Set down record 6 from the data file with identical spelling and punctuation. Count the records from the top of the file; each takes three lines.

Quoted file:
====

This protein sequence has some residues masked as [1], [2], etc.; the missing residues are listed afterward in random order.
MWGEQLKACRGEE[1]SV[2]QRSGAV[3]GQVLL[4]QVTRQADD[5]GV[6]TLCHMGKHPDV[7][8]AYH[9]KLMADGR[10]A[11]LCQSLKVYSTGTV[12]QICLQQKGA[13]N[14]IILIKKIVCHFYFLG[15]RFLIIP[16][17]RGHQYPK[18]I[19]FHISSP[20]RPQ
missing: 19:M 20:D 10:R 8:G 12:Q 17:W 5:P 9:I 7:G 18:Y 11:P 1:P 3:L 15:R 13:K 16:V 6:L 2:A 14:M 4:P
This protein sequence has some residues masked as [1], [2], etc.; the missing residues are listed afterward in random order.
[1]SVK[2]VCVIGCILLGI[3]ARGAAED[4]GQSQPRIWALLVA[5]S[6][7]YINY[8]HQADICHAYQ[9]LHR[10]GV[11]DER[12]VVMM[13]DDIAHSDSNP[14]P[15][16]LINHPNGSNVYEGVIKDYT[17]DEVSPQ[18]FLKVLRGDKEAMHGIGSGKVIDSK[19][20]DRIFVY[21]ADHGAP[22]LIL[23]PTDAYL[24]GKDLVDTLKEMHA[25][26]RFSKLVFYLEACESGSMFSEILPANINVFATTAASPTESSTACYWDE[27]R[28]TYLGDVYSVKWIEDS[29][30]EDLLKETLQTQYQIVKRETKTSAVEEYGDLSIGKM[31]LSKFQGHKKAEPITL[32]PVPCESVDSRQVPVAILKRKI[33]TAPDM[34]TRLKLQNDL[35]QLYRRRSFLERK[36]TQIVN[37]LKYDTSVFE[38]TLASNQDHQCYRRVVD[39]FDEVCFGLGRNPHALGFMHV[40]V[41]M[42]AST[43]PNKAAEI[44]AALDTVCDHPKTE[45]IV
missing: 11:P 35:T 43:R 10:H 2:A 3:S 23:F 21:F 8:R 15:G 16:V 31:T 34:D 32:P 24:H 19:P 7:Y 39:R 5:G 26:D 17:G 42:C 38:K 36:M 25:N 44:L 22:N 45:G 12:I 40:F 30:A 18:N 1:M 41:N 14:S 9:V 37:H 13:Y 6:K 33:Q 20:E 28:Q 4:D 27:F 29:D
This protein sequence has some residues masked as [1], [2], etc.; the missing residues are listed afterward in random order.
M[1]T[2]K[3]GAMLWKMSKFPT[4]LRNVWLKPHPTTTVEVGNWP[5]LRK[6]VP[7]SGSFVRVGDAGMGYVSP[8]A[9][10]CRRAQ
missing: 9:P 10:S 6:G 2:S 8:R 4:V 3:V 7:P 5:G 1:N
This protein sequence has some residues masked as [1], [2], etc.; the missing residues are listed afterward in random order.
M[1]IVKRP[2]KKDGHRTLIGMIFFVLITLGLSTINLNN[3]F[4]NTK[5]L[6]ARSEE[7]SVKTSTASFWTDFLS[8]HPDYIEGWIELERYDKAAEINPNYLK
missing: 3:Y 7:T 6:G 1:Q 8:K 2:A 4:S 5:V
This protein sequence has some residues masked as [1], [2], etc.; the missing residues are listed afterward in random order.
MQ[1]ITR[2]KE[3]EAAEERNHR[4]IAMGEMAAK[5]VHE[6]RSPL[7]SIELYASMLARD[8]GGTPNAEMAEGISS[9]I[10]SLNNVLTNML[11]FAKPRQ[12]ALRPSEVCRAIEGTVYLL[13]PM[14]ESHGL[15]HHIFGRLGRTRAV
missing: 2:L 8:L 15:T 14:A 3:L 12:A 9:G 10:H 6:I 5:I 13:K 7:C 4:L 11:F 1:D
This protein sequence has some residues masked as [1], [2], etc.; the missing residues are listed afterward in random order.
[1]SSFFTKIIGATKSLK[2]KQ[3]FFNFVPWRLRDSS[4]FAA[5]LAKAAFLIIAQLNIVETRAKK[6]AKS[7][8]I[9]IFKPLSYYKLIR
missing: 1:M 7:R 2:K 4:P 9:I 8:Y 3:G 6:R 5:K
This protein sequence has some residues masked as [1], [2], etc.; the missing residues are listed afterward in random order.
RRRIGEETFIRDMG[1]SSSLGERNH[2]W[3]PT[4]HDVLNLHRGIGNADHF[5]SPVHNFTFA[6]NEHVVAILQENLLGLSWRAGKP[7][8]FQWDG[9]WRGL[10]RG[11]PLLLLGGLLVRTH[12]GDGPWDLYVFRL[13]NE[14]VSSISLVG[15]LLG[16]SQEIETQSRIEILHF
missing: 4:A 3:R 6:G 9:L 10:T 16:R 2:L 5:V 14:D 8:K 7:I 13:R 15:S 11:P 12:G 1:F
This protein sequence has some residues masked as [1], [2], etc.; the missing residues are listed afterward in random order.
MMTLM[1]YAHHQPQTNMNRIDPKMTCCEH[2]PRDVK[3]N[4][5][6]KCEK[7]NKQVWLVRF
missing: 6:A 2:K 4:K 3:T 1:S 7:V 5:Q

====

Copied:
This protein sequence has some residues masked as [1], [2], etc.; the missing residues are listed afterward in random order.
[1]SSFFTKIIGATKSLK[2]KQ[3]FFNFVPWRLRDSS[4]FAA[5]LAKAAFLIIAQLNIVETRAKK[6]AKS[7][8]I[9]IFKPLSYYKLIR
missing: 1:M 7:R 2:K 4:P 9:I 8:Y 3:G 6:R 5:K